By Rome Ethredge


Full season soybeans are approaching R7 in many cases. R7, also called the Beginning maturity stage of soybean development, is when you have pretty good leaf yellowing and dropping and most importantly at least one pod per plant turning brown or tan. Pods first loose their green color and then turn brown or tan like the one I’m pointing out.

Rome pointing out pod color change during beginning maturity stage.

Plant stress after the beginning of this stage has very little effect on yield. Usually we are less than 2 weeks from full maturity, R8, at this point.


Here’s an excerpt from the new UGA Wheat production guide which will be finished up and online soon.

Here are a few critical points to consider in preparation for the 2019-2020 wheat season:

1)  Prepare ground well in advance for planting. This will enable timely planting when adequate rainfall occurs for germination. Optimum planting dates will be the week prior to and week after the average first frost date for your area. Be conscious of soil moisture and try to time planting with rainfall events to maximize emergence. Remember, wheat responds best to some form of deep tillage.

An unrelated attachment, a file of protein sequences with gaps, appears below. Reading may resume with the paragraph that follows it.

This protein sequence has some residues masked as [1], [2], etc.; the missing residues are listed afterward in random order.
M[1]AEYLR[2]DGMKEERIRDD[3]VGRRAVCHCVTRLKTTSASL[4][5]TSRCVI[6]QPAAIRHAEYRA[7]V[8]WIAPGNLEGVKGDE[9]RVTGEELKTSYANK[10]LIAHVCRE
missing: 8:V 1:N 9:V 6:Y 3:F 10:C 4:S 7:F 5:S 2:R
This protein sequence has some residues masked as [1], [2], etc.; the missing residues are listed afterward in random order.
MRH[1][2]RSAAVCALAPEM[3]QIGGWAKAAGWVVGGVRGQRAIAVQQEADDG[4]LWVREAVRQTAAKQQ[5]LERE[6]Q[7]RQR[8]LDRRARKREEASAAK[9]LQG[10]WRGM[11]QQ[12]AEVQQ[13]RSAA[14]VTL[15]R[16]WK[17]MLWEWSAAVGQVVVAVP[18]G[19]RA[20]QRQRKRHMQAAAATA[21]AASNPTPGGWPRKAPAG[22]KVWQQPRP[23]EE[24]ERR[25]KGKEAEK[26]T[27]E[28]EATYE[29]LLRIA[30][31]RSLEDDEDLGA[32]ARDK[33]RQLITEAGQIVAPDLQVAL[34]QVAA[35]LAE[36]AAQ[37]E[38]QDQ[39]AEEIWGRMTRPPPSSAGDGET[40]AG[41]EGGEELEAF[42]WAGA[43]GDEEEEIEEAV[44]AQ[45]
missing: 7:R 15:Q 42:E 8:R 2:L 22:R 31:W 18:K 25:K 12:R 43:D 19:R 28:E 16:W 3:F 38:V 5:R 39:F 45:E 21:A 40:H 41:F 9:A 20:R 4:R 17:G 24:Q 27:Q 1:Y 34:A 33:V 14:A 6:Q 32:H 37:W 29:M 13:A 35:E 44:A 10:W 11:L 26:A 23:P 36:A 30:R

2)  Partition some of your nitrogen fertilizer for the early season (at planting or shortly after) to support fall tiller production.  Approximately, 85% of yield potential comes from fall tillers.  Approximately, 30 to 40 lbs of N per acre is adequate to support good tillering (less when following peanuts).

3)  Choose top yielding varieties for your area with good disease resistance and good stalk strength. If Fusarium head blight is a concern, pay close attention to resistance ratings in the variety characteristics table, as FHB resistance is somewhat limited in current varieties. The occurrence of head blight infection depends largely on weather conditions during the flowering stage.  In addition, plant ~35 seeds per square foot.

4)  Be prepared to control weeds early.  Planting on time will enable you to apply your herbicides early and maximize your control.  Avoid “revenge killing” and control weeds early to reduce competition and protect yield potential.

5) Scout early and often for early infestations of aphids.  Consider applying an appropriate insecticide to avoid barley yellow dwarf virus as aphids vector the disease.

Thanks to Dewey Lee.



Rome Ethredge, M.S. Agronomy

Interim Grains Agronomist

Dept. Crop & Soil Sciences

The University of Georgia

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